Pic 3 shows the main components, most of which are of 5mm "Lexan" or "Perspex" that I scavenge from wherever. No glue is used, it is all bolted together...just "in case...."
Pic 4 just shows how it all fits together. The angle brackets fit inside the hull so the outside stays smooth. All sealed in of course. More pics when fitted, sealed and painted.
Title: Re: "Northumbrian"
Post by: Bryan Young on August 30, 2008, 10:28:35 PM
Just as I was getting used to the 256k postings it all gets changed again. Try no.3.
Title: Re: "Northumbrian"
Post by: Bryan Young on August 30, 2008, 10:30:20 PM
Missed one;
Title: Re: "Northumbrian"
Post by: Barry on September 04, 2008, 02:02:33 AM
The Shipbuilder of November 1923 has an article on the Tynemouth featuring G.A drawings. It shows smaller upperworks then the Northunbrian. The Tynemouth was built by Messrs. Phillip and Son, Ltd., of Dartmouth.
Attached some rather poor photos of three of the Tyne ferries, you can, hopefully, see the differences in the upperworks. The hulls look similar to each other.
Title: Re: "Northumbrian"
Post by: Bryan Young on September 07, 2008, 05:03:36 PM
The Shipbuilder of November 1923 has an article on the Tynemouth featuring G.A drawings. It shows smaller upperworks then the Northunbrian. The Tynemouth was built by Messrs. Phillip and Son, Ltd., of Dartmouth.
Attached some rather poor photos of three of the Tyne ferries, you can, hopefully, see the differences in the upperworks. The hulls look similar to each other.
Thanks for the interest Barry. I recently got hold of a more or less complete set of plans....but it only took a cursory glance to realise I had plans for 2 different boats. But, as you say, the hulls are the same and so I can continue with the construction from the main deck downwards. The "wing" deck and bulwarks etc. look to be the same on both boats....in fact the only big difference is in the superstructure. I have some new pics (taken today after the rain stopped and the GP was finished) that I shall play with and post soonest. BY.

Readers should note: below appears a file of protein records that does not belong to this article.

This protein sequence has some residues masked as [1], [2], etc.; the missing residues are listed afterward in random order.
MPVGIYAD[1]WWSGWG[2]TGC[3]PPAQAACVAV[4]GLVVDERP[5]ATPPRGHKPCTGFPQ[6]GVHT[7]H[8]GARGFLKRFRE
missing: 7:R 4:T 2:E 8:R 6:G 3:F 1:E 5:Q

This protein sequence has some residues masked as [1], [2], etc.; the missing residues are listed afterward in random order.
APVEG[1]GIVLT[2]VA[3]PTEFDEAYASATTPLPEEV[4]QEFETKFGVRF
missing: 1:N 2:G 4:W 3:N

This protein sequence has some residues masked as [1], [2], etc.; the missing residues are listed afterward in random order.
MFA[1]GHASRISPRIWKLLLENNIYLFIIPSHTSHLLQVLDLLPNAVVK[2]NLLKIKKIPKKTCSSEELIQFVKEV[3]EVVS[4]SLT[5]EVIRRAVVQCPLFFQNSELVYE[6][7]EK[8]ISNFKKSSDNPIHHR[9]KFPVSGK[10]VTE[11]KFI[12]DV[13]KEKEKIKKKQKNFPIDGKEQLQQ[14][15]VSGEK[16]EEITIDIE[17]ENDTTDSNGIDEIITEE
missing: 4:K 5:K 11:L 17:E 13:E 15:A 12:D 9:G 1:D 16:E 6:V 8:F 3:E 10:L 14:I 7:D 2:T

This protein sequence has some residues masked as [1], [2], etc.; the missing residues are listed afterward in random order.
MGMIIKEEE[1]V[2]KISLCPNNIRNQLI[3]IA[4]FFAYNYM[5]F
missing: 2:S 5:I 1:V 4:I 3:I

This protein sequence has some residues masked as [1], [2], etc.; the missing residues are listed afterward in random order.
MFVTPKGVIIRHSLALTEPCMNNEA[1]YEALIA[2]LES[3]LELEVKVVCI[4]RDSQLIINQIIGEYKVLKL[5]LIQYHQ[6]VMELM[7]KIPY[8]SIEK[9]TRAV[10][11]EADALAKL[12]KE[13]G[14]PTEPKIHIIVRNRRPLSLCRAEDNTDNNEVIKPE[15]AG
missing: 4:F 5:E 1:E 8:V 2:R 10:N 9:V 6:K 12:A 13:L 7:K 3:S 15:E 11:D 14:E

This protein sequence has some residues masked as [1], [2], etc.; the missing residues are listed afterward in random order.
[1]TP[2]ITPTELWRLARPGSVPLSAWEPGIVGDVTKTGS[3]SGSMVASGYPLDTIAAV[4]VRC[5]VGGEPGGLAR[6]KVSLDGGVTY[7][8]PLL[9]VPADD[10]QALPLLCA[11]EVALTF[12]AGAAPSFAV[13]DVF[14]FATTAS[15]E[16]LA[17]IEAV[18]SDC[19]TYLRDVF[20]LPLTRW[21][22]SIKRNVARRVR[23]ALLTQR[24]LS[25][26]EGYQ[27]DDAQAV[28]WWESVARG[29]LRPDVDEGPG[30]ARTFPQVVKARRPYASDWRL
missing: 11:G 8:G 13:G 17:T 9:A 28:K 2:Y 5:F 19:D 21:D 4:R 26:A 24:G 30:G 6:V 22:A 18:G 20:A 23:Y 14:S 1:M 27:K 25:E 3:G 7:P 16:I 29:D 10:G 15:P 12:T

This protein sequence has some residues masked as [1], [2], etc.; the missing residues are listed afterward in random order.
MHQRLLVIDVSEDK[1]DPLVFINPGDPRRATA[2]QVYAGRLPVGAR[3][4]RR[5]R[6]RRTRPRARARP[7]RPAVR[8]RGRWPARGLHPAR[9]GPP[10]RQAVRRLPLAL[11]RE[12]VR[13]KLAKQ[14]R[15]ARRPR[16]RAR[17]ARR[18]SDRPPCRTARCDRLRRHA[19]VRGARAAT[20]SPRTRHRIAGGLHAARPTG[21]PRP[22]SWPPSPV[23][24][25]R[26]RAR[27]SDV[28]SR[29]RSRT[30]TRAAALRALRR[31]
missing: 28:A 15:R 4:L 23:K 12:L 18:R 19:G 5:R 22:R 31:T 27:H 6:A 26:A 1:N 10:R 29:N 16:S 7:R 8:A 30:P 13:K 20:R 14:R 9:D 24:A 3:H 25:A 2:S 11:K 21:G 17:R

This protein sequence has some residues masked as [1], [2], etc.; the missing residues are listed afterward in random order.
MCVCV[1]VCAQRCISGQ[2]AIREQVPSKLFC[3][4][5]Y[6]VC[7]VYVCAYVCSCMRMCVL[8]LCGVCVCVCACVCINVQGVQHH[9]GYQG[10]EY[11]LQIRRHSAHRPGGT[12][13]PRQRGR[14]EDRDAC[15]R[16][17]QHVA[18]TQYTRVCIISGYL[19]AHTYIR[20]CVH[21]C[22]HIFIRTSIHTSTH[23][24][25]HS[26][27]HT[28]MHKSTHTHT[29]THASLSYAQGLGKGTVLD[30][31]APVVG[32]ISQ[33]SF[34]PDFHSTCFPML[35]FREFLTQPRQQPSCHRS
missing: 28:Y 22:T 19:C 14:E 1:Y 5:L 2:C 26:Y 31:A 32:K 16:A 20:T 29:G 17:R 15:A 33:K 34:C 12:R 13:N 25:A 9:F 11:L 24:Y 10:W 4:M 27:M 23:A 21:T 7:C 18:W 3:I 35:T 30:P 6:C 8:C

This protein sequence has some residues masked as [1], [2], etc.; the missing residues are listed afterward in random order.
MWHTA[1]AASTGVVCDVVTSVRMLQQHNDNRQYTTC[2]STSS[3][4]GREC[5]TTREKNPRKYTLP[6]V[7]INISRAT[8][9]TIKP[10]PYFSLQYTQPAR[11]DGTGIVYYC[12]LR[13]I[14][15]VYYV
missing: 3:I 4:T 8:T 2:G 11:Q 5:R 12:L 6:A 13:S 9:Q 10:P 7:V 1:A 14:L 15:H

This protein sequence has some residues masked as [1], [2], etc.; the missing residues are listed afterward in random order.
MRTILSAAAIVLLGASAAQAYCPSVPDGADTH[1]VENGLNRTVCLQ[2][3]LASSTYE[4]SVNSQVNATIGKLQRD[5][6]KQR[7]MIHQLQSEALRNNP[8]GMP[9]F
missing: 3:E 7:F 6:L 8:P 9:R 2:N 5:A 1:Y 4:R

Title: Re: "Northumbrian"
Post by: Bryan Young on September 07, 2008, 06:54:44 PM
Pics in sequence:-
2321....This is the ply deck with "wings" fitted over the hull in pic 2303 (go back a bit). The marked area is going to be the removeable part. The bits of curved wood are the bearers for the "false deck" to give the deck a camber.
2319.... This only shows how far the "wing deck" projects beyond the hull.
2318....The "false deck" applied and cut to allow the removeable part to fit on to the (black) landing.
2324.... Removeable part inserted just for "fit".
2326....False deck laid over. Area inside broad line is the removeable bit. Or at least, it will be.
Title: Re: "Northumbrian"
Post by: Bryan Young on September 17, 2008, 08:50:35 PM
Time for a small update on the build. Still not too sure if it is going to be "Tynemouth" or "Northumbrian" but at this stage, who cares?
For quite a while now I have been scanning the "Proxxon" catalogue and was always sort of tempted by the miniature jig-saw. No, not the sort that 5 year-olds click together...the proper one. Using the "mainstream" sort of saw always struck me as being a bit too "Industrial" if you see what I mean. So I have now bought one, and at £32 is a little gem. Should have bought it ages ago. Check it out. Lovely smooth cuts on 1.5mm ply and so on.
Anyway. After much pondering and metaphorical gnashing of teeth I realised that the build couldn't go ahead without the wing-decks and associated bits being done first...even though the "bits" would have to be removable to allow later fittings to be fitted.
One problem always leads to another. The "wings" are obviously going to take a lot of battering and so needed beefing up a bit for a model. Image 6 shows my solution. The steel angle brackets will (or should) take a lot of punishment and the "notches" are to take the timber bulwark uprights. The steel takes the weight off the more easily smashed timber.
Image 5 may give an idea as to how large the wing-deck overhang is. Take no notice of the painted "waterline"....that is only there for me to mark things on...the old eyesight can no longer differentiate a black mark on a black hull. (Another penalty of ageing!)
Image 4 shows the rough idea of how the timber bulwark uprights fit into the scheme of things.
The wing sheathing will have to be laminated with either 3 or 4 layers of 1.5mm ply to get around the hull contours (I think it will be 4 layers). But also, the sheathing tapers from 2" (model size) amidships ro less than 1" at the ends...thats why the steel brackets need at this stage to removeable...so I can trim them down. I've struggled to make a cardboard template for this and will appear on the next posting....whenever that may be.